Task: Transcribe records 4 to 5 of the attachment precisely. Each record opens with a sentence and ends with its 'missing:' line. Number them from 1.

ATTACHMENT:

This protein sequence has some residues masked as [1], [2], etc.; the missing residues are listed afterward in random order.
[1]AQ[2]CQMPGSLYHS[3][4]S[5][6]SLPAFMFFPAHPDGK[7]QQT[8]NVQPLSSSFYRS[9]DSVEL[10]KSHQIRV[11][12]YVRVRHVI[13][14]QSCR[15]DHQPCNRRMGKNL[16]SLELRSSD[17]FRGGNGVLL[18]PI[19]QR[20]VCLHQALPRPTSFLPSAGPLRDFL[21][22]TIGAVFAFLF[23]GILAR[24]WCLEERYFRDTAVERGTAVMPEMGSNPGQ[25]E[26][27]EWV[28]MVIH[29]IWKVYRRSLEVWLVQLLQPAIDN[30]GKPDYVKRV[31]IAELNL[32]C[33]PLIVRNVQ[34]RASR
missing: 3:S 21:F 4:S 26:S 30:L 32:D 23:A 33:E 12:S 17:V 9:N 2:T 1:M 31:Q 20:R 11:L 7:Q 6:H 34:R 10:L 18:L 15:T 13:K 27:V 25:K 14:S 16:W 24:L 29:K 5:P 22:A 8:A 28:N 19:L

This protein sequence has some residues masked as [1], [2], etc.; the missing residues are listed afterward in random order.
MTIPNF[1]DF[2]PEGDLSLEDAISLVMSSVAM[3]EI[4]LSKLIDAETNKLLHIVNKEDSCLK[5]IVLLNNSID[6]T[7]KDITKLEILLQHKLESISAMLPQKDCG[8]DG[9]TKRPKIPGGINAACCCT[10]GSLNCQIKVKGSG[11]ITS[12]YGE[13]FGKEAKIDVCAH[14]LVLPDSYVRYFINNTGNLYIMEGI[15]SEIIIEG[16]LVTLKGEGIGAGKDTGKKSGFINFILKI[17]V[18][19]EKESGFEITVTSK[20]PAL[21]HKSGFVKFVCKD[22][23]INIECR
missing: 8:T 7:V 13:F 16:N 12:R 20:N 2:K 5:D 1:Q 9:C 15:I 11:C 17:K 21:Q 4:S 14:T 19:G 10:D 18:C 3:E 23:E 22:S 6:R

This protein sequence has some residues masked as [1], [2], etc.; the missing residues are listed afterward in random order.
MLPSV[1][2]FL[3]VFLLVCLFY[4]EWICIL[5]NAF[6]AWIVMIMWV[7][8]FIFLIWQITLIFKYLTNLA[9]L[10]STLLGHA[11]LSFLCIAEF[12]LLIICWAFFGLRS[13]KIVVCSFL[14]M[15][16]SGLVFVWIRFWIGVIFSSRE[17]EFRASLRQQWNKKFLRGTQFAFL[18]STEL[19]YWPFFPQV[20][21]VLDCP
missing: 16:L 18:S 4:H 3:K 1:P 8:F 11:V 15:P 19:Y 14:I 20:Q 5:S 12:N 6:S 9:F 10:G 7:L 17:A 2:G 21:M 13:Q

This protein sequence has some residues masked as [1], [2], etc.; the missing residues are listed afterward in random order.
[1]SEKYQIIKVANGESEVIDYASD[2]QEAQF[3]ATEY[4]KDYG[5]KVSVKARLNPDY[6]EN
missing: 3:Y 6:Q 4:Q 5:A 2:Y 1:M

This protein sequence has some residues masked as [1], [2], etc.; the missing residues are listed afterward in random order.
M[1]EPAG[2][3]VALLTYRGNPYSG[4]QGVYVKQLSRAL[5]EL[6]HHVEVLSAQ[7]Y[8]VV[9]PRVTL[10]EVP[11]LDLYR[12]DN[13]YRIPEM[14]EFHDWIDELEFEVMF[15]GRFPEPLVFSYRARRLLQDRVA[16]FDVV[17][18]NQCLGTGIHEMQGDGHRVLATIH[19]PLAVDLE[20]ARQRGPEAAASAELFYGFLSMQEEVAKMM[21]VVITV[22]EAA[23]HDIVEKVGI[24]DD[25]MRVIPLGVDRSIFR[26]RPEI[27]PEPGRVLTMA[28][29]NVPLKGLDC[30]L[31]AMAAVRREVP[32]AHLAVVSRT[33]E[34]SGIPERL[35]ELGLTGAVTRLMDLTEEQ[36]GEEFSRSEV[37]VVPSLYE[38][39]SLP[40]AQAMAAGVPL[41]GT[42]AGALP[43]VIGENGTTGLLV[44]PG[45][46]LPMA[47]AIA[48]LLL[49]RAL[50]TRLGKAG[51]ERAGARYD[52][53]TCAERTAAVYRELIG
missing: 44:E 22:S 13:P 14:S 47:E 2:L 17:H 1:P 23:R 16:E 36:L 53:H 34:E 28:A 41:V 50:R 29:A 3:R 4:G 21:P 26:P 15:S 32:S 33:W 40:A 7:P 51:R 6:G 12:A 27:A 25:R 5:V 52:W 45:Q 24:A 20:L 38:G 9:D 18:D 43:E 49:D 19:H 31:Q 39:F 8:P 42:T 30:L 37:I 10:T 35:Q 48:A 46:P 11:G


This protein sequence has some residues masked as [1], [2], etc.; the missing residues are listed afterward in random order.
[1]SEKYQIIKVANGESEVIDYASD[2]QEAQF[3]ATEY[4]KDYG[5]KVSVKARLNPDY[6]EN
missing: 3:Y 6:Q 4:Q 5:A 2:Y 1:M

This protein sequence has some residues masked as [1], [2], etc.; the missing residues are listed afterward in random order.
M[1]EPAG[2][3]VALLTYRGNPYSG[4]QGVYVKQLSRAL[5]EL[6]HHVEVLSAQ[7]Y[8]VV[9]PRVTL[10]EVP[11]LDLYR[12]DN[13]YRIPEM[14]EFHDWIDELEFEVMF[15]GRFPEPLVFSYRARRLLQDRVA[16]FDVV[17][18]NQCLGTGIHEMQGDGHRVLATIH[19]PLAVDLE[20]ARQRGPEAAASAELFYGFLSMQEEVAKMM[21]VVITV[22]EAA[23]HDIVEKVGI[24]DD[25]MRVIPLGVDRSIFR[26]RPEI[27]PEPGRVLTMA[28][29]NVPLKGLDC[30]L[31]AMAAVRREVP[32]AHLAVVSRT[33]E[34]SGIPERL[35]ELGLTGAVTRLMDLTEEQ[36]GEEFSRSEV[37]VVPSLYE[38][39]SLP[40]AQAMAAGVPL[41]GT[42]AGALP[43]VIGENGTTGLLV[44]PG[45][46]LPMA[47]AIA[48]LLL[49]RAL[50]TRLGKAG[51]ERAGARYD[52][53]TCAERTAAVYRELIG
missing: 44:E 22:S 13:P 14:S 47:E 2:L 17:H 1:P 23:R 16:E 36:L 53:H 34:E 28:A 41:V 50:R 29:A 3:R 4:G 21:P 26:P 15:S 32:S 33:W 40:A 7:P 51:R 6:G 12:A 27:A 25:R 5:V 52:W 45:Q 24:A 20:L 38:G 9:D 18:D 43:E 49:D 19:H 31:Q 39:F 8:P 42:T 30:L 37:I 10:T 35:Q 48:A 46:P 11:G